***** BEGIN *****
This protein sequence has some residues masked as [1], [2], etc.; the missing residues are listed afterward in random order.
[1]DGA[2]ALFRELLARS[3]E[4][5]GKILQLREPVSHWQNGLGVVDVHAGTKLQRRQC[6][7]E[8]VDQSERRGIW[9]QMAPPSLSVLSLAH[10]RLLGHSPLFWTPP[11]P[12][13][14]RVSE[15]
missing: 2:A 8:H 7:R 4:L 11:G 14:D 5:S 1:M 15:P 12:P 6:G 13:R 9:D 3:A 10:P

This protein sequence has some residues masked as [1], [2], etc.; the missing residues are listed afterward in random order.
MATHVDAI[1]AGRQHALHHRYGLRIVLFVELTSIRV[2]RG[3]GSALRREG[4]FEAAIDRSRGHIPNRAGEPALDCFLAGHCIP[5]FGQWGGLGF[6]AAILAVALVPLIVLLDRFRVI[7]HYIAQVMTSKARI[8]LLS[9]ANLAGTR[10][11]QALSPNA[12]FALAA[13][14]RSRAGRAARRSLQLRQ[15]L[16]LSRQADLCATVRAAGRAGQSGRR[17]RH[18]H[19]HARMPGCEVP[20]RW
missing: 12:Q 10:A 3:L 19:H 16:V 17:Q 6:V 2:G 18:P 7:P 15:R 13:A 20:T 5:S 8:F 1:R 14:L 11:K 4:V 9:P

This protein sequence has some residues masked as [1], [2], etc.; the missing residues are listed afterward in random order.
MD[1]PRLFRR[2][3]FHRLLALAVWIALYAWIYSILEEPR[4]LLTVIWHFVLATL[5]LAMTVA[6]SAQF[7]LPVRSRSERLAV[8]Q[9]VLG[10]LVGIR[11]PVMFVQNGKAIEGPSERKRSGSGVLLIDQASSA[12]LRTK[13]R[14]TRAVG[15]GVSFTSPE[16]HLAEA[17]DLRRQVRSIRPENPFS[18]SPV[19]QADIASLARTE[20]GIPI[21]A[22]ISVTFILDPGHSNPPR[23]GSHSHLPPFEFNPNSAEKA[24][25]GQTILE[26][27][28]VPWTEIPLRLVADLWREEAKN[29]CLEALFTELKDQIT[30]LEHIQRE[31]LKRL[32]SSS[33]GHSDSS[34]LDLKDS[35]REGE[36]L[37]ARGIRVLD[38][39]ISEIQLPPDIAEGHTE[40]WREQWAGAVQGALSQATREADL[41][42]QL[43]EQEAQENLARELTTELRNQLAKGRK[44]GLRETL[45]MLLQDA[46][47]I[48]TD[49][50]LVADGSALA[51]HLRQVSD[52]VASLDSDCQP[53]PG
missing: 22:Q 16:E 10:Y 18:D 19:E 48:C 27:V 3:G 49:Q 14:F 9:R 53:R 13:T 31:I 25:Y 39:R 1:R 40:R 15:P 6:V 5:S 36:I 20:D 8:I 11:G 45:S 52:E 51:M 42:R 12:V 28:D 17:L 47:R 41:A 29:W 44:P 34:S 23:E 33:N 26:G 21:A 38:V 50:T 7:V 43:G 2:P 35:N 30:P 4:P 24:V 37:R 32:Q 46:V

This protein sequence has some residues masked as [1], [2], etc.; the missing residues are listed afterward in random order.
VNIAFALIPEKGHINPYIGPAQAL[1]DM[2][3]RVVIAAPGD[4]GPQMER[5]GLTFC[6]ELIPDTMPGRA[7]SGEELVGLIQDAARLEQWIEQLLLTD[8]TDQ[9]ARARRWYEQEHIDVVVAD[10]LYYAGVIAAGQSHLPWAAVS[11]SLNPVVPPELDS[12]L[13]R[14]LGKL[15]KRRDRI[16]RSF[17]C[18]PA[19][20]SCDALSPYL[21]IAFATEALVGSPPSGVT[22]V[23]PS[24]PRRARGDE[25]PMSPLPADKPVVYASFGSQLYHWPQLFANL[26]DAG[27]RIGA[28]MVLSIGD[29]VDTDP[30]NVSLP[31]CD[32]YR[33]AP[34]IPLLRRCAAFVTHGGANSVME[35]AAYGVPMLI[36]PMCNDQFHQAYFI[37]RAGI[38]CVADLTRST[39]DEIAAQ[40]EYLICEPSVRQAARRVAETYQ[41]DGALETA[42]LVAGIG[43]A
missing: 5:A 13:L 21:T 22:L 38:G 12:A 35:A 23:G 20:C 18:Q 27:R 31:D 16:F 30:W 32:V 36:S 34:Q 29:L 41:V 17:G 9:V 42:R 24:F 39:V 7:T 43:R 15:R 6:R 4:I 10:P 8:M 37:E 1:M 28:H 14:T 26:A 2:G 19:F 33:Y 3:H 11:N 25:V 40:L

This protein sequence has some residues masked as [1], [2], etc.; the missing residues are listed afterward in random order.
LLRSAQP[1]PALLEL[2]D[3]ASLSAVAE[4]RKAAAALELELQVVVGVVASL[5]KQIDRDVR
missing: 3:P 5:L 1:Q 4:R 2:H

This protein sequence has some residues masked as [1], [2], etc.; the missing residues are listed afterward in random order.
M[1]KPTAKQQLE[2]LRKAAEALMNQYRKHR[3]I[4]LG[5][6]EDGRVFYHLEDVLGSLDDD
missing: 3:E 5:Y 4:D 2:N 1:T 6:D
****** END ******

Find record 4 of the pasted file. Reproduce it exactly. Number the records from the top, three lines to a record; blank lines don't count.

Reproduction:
This protein sequence has some residues masked as [1], [2], etc.; the missing residues are listed afterward in random order.
VNIAFALIPEKGHINPYIGPAQAL[1]DM[2][3]RVVIAAPGD[4]GPQMER[5]GLTFC[6]ELIPDTMPGRA[7]SGEELVGLIQDAARLEQWIEQLLLTD[8]TDQ[9]ARARRWYEQEHIDVVVAD[10]LYYAGVIAAGQSHLPWAAVS[11]SLNPVVPPELDS[12]L[13]R[14]LGKL[15]KRRDRI[16]RSF[17]C[18]PA[19][20]SCDALSPYL[21]IAFATEALVGSPPSGVT[22]V[23]PS[24]PRRARGDE[25]PMSPLPADKPVVYASFGSQLYHWPQLFANL[26]DAG[27]RIGA[28]MVLSIGD[29]VDTDP[30]NVSLP[31]CD[32]YR[33]AP[34]IPLLRRCAAFVTHGGANSVME[35]AAYGVPMLI[36]PMCNDQFHQAYFI[37]RAGI[38]CVADLTRST[39]DEIAAQ[40]EYLICEPSVRQAARRVAETYQ[41]DGALETA[42]LVAGIG[43]A
missing: 5:A 13:L 21:T 22:L 38:G 12:A 35:A 23:G 20:C 18:Q 27:R 31:D 16:F 30:W 32:V 36:S 34:Q 29:L 41:V 17:G 9:V 42:R 24:F 39:V 7:T 43:R 15:R 6:R 4:I 10:P 8:M 37:E 1:M 28:H 14:T 26:A 2:G 19:F 33:Y 3:H 11:N 25:V 40:L